Fifteen years later in another world (apparently Purgatory, or the back door of Heaven), Billy is told that he can return to Earth for one day to make amends. Billy returns to find his daughter Louise emotionally scarred by constant taunting because her father tried to commit a robbery. Without disclosing his identity to Louise, Billy makes himself visible, tries to raise her spirits, and gives her a star that he stole from Heaven. Louise is frightened and refuses the star, but Billy, in desperation, slaps her hand. She rushes inside the house and informs Julie of what happened, saying that she did not feel a slap, but a kiss. Billy tries to become invisible before Julie can see him, but she glimpses him for a brief moment and senses that he has returned for a reason. Billy asks his heavenly guide for permission to attend Louise's high school graduation, and there he silently gives Louise and Julie the confidence that they need and the knowledge that, in spite of everything, he did love Julie.


Frank Sinatra was originally cast to play Billy Bigelow and recorded the songs that he was to sing in the film. It had been reported that Sinatra withdrew in objection to the requirement that each scene be filmed twice, one for regular CinemaScope and the other for CinemaScope 55,[citation needed] but according to Shirley Jones' 2014 autobiography, he quit because his wife Ava Gardner threatened infidelity if he failed to accompany her on her film set.[3] Gardner was in the late stages of filming The Barefoot Contessa.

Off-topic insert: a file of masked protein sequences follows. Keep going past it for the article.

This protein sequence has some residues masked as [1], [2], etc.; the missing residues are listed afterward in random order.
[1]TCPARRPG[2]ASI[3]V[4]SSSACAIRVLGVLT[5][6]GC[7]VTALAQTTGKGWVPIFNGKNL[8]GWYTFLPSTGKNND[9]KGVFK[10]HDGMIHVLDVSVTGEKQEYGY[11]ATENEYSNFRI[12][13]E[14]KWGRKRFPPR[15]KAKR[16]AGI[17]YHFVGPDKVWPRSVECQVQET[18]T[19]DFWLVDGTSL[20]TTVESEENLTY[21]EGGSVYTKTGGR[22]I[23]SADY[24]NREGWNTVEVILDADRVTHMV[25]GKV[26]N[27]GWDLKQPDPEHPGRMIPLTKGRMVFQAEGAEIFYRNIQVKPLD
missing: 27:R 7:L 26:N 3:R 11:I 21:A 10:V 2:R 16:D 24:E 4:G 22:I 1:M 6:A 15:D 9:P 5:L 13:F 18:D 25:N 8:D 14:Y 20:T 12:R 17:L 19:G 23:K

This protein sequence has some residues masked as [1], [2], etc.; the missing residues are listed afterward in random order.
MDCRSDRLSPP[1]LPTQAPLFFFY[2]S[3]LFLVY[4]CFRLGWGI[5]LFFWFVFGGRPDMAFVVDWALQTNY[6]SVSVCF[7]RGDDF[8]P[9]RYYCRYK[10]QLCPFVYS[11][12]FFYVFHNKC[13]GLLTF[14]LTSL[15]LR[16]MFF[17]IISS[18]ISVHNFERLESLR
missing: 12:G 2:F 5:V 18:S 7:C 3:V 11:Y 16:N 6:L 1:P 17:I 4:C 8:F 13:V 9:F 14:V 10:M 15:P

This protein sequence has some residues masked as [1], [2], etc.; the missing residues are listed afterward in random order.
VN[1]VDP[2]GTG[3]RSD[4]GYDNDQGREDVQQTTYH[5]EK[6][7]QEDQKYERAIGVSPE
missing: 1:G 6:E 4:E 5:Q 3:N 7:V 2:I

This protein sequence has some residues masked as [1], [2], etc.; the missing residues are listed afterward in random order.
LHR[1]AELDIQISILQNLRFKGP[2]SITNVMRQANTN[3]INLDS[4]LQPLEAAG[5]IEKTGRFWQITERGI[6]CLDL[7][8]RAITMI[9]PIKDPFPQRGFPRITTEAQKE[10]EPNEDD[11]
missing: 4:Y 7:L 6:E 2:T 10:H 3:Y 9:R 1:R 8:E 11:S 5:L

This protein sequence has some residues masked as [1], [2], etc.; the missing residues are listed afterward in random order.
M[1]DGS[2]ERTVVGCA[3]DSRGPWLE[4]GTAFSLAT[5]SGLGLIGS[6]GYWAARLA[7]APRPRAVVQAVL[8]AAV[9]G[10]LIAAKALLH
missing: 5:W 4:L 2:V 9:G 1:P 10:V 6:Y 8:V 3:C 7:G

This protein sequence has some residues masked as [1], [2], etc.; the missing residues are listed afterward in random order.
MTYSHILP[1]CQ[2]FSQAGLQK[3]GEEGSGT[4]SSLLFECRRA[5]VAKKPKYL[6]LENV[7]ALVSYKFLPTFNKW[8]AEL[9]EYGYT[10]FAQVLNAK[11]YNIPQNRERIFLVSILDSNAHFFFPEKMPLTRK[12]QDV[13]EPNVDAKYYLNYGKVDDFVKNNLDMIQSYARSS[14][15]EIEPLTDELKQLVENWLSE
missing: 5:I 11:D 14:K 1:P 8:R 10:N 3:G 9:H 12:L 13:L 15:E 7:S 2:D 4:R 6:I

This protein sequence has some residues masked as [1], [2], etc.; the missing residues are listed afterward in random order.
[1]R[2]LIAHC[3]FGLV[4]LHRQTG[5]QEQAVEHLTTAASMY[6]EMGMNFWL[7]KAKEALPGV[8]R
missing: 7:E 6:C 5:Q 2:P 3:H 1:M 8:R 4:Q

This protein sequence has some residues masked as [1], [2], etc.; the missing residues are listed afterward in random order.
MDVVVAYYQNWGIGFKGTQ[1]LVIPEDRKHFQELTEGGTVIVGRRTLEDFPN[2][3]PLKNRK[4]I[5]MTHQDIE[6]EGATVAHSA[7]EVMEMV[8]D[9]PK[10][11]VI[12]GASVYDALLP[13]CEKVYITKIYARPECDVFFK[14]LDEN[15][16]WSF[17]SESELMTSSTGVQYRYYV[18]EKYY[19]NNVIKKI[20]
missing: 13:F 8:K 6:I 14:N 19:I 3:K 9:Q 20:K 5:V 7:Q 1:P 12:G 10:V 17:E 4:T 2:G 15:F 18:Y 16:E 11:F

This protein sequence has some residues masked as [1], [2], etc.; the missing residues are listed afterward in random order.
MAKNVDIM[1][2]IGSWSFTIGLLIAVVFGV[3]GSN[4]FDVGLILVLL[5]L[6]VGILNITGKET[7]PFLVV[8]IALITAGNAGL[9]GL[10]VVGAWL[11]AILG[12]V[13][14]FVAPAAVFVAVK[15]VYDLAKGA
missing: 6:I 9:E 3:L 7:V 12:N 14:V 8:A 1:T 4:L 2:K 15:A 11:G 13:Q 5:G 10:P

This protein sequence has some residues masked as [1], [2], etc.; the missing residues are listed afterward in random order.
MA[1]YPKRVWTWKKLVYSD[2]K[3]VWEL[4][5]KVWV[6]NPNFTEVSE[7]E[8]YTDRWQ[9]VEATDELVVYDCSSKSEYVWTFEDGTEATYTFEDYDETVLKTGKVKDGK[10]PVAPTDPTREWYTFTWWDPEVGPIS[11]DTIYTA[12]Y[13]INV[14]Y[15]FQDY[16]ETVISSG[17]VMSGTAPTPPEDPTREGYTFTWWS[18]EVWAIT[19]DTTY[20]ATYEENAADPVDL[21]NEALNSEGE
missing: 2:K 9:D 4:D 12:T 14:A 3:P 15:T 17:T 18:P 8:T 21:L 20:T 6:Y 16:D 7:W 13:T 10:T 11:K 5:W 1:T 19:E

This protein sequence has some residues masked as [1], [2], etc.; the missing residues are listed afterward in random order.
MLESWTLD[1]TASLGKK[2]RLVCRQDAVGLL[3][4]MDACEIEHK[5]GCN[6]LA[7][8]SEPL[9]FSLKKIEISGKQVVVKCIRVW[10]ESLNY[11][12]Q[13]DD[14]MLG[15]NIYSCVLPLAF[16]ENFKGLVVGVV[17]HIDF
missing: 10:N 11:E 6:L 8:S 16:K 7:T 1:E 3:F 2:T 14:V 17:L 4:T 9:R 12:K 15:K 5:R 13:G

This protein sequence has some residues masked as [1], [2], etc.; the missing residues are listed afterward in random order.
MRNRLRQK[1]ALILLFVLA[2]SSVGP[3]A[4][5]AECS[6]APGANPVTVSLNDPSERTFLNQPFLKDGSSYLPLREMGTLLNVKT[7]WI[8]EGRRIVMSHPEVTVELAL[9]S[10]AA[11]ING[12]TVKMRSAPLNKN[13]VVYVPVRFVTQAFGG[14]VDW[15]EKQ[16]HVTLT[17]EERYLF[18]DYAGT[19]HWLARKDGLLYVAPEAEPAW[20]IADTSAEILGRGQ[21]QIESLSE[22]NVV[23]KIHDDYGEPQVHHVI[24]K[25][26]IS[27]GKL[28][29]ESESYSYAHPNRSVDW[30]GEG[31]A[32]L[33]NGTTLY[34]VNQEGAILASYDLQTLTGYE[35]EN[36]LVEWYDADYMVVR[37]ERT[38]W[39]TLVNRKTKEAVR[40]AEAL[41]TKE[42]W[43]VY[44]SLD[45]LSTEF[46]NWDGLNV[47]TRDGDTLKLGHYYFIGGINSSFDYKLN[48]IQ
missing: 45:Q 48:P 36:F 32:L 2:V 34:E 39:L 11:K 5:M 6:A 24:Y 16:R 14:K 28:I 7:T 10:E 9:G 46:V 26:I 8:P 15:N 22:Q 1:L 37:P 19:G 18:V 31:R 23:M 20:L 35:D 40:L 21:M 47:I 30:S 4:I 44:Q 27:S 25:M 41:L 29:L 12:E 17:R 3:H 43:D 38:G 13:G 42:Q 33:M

The film was shot in CinemaScope 55 and DeLuxe Color. However, it was projected in regular 35mm CinemaScope rather than the 55mm version of the process,[4] although the original premiere did feature a six-track magnetic stereo soundtrack specially devised for CinemaScope 55. It was played on a separate machine synchronized with the picture. All of the other prints of the film were composite prints and used the standard four-track stereo soundtrack featured on regular CinemaScope films circa 1953–1957.

Cinematographer Charles G. Clarke explained that "In the beginning it was decided to film 'Carousel' in both 55mm and the standard 35mm CinemaScope. This meant double setups for each shot. When the results became available for screening, our studio decided the 35mm version was no longer required, and thereafter we filmed the production only in 55mm CinemaScope....The new 55mm CinemaScope negative is exactly four diameters greater in size [than 35mm]—twice the width and twice as high—so that reductions are made without altering the composition of the original negative."[5]

Filming took place in the Maine locations of Boothbay Harbor, Camden, Newcastle, and Augusta as well as Paradise Cove, California and the 20th Century-Fox studios.[6]

Differences from stage production

The film follows the stage musical faithfully except for five major changes: